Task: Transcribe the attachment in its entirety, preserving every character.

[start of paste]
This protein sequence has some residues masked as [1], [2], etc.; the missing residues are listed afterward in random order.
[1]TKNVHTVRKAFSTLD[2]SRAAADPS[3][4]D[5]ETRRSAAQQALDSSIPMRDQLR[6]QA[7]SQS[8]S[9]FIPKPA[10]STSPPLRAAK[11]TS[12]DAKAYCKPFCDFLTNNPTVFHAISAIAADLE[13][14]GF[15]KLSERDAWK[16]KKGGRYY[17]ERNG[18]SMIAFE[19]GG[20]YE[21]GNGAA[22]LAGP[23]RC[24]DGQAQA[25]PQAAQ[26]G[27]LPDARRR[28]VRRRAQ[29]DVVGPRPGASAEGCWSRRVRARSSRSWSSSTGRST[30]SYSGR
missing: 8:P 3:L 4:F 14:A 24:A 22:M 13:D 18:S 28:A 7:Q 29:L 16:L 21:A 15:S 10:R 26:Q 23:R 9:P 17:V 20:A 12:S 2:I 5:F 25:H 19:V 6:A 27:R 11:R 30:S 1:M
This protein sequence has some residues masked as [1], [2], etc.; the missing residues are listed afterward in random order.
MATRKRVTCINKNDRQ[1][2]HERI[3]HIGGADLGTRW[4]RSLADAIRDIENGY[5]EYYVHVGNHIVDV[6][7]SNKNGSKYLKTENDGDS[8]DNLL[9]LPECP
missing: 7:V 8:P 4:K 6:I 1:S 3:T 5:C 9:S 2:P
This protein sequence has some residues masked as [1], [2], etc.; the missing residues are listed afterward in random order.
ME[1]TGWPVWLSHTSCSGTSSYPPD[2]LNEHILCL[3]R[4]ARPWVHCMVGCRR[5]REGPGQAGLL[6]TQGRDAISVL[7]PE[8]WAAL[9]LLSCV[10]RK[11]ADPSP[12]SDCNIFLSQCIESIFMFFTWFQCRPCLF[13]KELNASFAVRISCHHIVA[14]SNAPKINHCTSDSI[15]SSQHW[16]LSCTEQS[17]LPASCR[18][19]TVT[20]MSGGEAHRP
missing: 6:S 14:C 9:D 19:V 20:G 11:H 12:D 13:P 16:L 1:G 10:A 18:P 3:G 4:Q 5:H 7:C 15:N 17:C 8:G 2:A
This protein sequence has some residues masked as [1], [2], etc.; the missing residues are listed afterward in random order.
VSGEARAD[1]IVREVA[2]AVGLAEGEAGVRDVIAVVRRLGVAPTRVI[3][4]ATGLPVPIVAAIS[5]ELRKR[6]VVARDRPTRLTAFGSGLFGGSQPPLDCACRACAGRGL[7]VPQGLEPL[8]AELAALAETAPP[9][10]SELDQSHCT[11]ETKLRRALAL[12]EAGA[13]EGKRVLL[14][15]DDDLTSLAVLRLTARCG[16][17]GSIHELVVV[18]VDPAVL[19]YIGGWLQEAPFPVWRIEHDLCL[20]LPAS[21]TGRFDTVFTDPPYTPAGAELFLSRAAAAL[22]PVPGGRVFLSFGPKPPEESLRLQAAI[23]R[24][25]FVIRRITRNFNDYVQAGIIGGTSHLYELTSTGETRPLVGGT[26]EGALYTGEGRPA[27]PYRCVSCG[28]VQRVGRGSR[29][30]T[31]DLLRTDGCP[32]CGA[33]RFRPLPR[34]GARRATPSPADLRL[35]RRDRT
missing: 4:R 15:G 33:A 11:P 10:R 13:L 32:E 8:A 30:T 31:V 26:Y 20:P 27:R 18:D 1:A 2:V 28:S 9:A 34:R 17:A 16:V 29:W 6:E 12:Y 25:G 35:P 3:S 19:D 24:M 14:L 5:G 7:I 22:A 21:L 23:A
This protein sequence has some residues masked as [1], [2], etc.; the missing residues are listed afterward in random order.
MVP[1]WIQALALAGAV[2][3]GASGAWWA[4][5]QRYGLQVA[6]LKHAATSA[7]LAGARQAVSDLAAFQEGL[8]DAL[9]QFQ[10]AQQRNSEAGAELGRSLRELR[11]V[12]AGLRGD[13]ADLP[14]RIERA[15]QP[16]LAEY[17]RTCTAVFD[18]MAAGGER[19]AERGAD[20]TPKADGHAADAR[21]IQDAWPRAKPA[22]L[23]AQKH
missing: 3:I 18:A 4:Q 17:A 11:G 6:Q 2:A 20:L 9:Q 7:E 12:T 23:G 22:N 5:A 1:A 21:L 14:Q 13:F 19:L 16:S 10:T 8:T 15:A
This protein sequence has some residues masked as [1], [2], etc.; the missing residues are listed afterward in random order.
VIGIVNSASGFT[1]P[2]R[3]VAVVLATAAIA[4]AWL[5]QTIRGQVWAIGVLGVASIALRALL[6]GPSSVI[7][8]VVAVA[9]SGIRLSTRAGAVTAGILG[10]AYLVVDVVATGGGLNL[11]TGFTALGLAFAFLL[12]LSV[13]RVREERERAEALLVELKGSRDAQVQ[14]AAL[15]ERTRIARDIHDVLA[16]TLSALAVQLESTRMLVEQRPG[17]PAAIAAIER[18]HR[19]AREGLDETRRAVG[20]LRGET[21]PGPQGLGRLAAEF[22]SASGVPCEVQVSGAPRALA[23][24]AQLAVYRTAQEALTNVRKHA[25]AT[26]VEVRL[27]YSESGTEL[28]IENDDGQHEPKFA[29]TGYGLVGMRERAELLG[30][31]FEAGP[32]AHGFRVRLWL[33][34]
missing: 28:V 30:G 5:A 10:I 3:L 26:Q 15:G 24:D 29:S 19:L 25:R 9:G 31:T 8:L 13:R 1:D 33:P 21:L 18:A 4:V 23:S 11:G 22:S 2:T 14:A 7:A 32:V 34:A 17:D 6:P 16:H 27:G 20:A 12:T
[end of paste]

This protein sequence has some residues masked as [1], [2], etc.; the missing residues are listed afterward in random order.
[1]TKNVHTVRKAFSTLD[2]SRAAADPS[3][4]D[5]ETRRSAAQQALDSSIPMRDQLR[6]QA[7]SQS[8]S[9]FIPKPA[10]STSPPLRAAK[11]TS[12]DAKAYCKPFCDFLTNNPTVFHAISAIAADLE[13][14]GF[15]KLSERDAWK[16]KKGGRYY[17]ERNG[18]SMIAFE[19]GG[20]YE[21]GNGAA[22]LAGP[23]RC[24]DGQAQA[25]PQAAQ[26]G[27]LPDARRR[28]VRRRAQ[29]DVVGPRPGASAEGCWSRRVRARSSRSWSSSTGRST[30]SYSGR
missing: 8:P 3:L 4:F 14:A 24:A 22:M 13:D 18:S 28:A 7:Q 29:L 16:L 21:A 15:S 10:R 26:Q 23:R 9:P 17:V 20:A 12:S 2:I 5:F 25:H 19:V 6:A 27:R 11:R 30:S 1:M
This protein sequence has some residues masked as [1], [2], etc.; the missing residues are listed afterward in random order.
MATRKRVTCINKNDRQ[1][2]HERI[3]HIGGADLGTRW[4]RSLADAIRDIENGY[5]EYYVHVGNHIVDV[6][7]SNKNGSKYLKTENDGDS[8]DNLL[9]LPECP
missing: 7:V 8:P 4:K 6:I 1:S 3:T 5:C 9:S 2:P
This protein sequence has some residues masked as [1], [2], etc.; the missing residues are listed afterward in random order.
ME[1]TGWPVWLSHTSCSGTSSYPPD[2]LNEHILCL[3]R[4]ARPWVHCMVGCRR[5]REGPGQAGLL[6]TQGRDAISVL[7]PE[8]WAAL[9]LLSCV[10]RK[11]ADPSP[12]SDCNIFLSQCIESIFMFFTWFQCRPCLF[13]KELNASFAVRISCHHIVA[14]SNAPKINHCTSDSI[15]SSQHW[16]LSCTEQS[17]LPASCR[18][19]TVT[20]MSGGEAHRP
missing: 6:S 14:C 9:D 19:V 20:G 11:H 12:D 13:P 16:L 1:G 10:A 18:P 3:G 4:Q 5:H 7:C 15:N 17:C 8:G 2:A
This protein sequence has some residues masked as [1], [2], etc.; the missing residues are listed afterward in random order.
VSGEARAD[1]IVREVA[2]AVGLAEGEAGVRDVIAVVRRLGVAPTRVI[3][4]ATGLPVPIVAAIS[5]ELRKR[6]VVARDRPTRLTAFGSGLFGGSQPPLDCACRACAGRGL[7]VPQGLEPL[8]AELAALAETAPP[9][10]SELDQSHCT[11]ETKLRRALAL[12]EAGA[13]EGKRVLL[14][15]DDDLTSLAVLRLTARCG[16][17]GSIHELVVV[18]VDPAVL[19]YIGGWLQEAPFPVWRIEHDLCL[20]LPAS[21]TGRFDTVFTDPPYTPAGAELFLSRAAAAL[22]PVPGGRVFLSFGPKPPEESLRLQAAI[23]R[24][25]FVIRRITRNFNDYVQAGIIGGTSHLYELTSTGETRPLVGGT[26]EGALYTGEGRPA[27]PYRCVSCG[28]VQRVGRGSR[29][30]T[31]DLLRTDGCP[32]CGA[33]RFRPLPR[34]GARRATPSPADLRL[35]RRDRT
missing: 4:R 15:G 33:A 11:P 10:R 13:L 32:E 8:A 30:T 31:V 26:Y 20:P 27:R 18:D 1:A 2:V 28:S 9:A 34:R 17:A 16:V 29:W 6:E 12:Y 25:G 35:P 3:S 19:D 24:M 14:L 5:G 7:I 22:A 21:L 23:A
This protein sequence has some residues masked as [1], [2], etc.; the missing residues are listed afterward in random order.
MVP[1]WIQALALAGAV[2][3]GASGAWWA[4][5]QRYGLQVA[6]LKHAATSA[7]LAGARQAVSDLAAFQEGL[8]DAL[9]QFQ[10]AQQRNSEAGAELGRSLRELR[11]V[12]AGLRGD[13]ADLP[14]RIERA[15]QP[16]LAEY[17]RTCTAVFD[18]MAAGGER[19]AERGAD[20]TPKADGHAADAR[21]IQDAWPRAKPA[22]L[23]AQKH
missing: 3:I 18:A 4:Q 17:A 11:G 6:Q 2:A 20:L 9:Q 7:E 12:T 23:G 22:N 5:A 1:A 21:L 14:Q 13:F 19:L 16:S 10:T 8:T 15:A
This protein sequence has some residues masked as [1], [2], etc.; the missing residues are listed afterward in random order.
VIGIVNSASGFT[1]P[2]R[3]VAVVLATAAIA[4]AWL[5]QTIRGQVWAIGVLGVASIALRALL[6]GPSSVI[7][8]VVAVA[9]SGIRLSTRAGAVTAGILG[10]AYLVVDVVATGGGLNL[11]TGFTALGLAFAFLL[12]LSV[13]RVREERERAEALLVELKGSRDAQVQ[14]AAL[15]ERTRIARDIHDVLA[16]TLSALAVQLESTRMLVEQRPG[17]PAAIAAIER[18]HR[19]AREGLDETRRAVG[20]LRGET[21]PGPQGLGRLAAEF[22]SASGVPCEVQVSGAPRALA[23][24]AQLAVYRTAQEALTNVRKHA[25]AT[26]VEVRL[27]YSESGTEL[28]IENDDGQHEPKFA[29]TGYGLVGMRERAELLG[30][31]FEAGP[32]AHGFRVRLWL[33][34]
missing: 28:V 30:G 5:A 10:I 3:L 26:Q 15:G 24:D 29:S 19:L 25:R 9:G 31:T 8:L 13:R 1:D 33:P 21:L 18:A 4:V 23:S 11:G 22:S 2:T 14:A 7:A 32:V 34:A 17:D 6:P 16:H 27:G 20:A 12:T